Recently, Google’s parent company Alphabet started carrying out “tests” blocking news content for less than 4% of its users in Canada to better understand the implications of the liberal government’s Online News Act, with the test lasting for five weeks, according to media reports.
As a result, Canadian MPs are calling for Google’s top executives, including Sundar Pichai, to be summoned before a parliamentary committee to testify.
Previously on Friday, while speaking to reporters in Toronto, PM Trudeau started off by stating that something was “bothering” him.
“It really surprises me that Google has decided that they’d rather prevent Canadians from accessing news than actually paying journalists for the work they do…I think that’s a terrible mistake and I know Canadians expect journalists to be well paid for the work they do,” PM Trudeau stated about the bill.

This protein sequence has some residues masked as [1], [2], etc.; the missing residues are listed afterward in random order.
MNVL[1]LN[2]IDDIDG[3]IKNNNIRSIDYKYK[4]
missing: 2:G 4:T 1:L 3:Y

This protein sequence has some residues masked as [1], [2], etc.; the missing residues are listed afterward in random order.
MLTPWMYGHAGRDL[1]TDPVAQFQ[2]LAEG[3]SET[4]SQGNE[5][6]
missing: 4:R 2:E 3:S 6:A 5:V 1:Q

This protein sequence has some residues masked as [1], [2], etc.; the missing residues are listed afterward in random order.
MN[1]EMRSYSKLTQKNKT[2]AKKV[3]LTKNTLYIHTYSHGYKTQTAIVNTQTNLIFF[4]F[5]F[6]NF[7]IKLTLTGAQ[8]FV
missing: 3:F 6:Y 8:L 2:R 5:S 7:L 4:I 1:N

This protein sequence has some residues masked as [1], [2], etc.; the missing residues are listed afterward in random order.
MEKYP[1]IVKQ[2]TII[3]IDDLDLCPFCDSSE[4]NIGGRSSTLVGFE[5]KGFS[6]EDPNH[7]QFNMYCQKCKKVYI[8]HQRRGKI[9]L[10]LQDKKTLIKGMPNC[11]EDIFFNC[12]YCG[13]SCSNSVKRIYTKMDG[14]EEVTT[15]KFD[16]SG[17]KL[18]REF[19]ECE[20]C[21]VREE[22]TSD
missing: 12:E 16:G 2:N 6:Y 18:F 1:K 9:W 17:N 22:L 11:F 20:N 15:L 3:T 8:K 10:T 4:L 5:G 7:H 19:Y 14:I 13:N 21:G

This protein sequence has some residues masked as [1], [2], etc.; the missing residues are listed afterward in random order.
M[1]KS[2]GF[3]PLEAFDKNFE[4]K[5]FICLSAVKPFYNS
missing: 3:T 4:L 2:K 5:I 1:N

The Internet News Act, or bill C-18, of the federal government would oblige Google and, Meta, Facebook’s parent firm to enter into agreements with a variety of Canadian news publishers to pay them for using their news content.
Sundar Pichai, the CEO of Google and its parent company Alphabet, as well as chief legal officer Kent Walker, vice president of news Richard Gingras, and Canada country manager Sabrina Geremia have now been called to testify before the heritage committee of the Canadian parliament on Monday in Ottawa, with Ottawa also ordering the firm to present relevant internal documents that may be pertinent to the search engine’s new strategy in response to the bill
However, It may be pertinent to note that the summons issued by parliament would only apply to Toronto-based Geremia because it is only enforceable to Canadian citizens.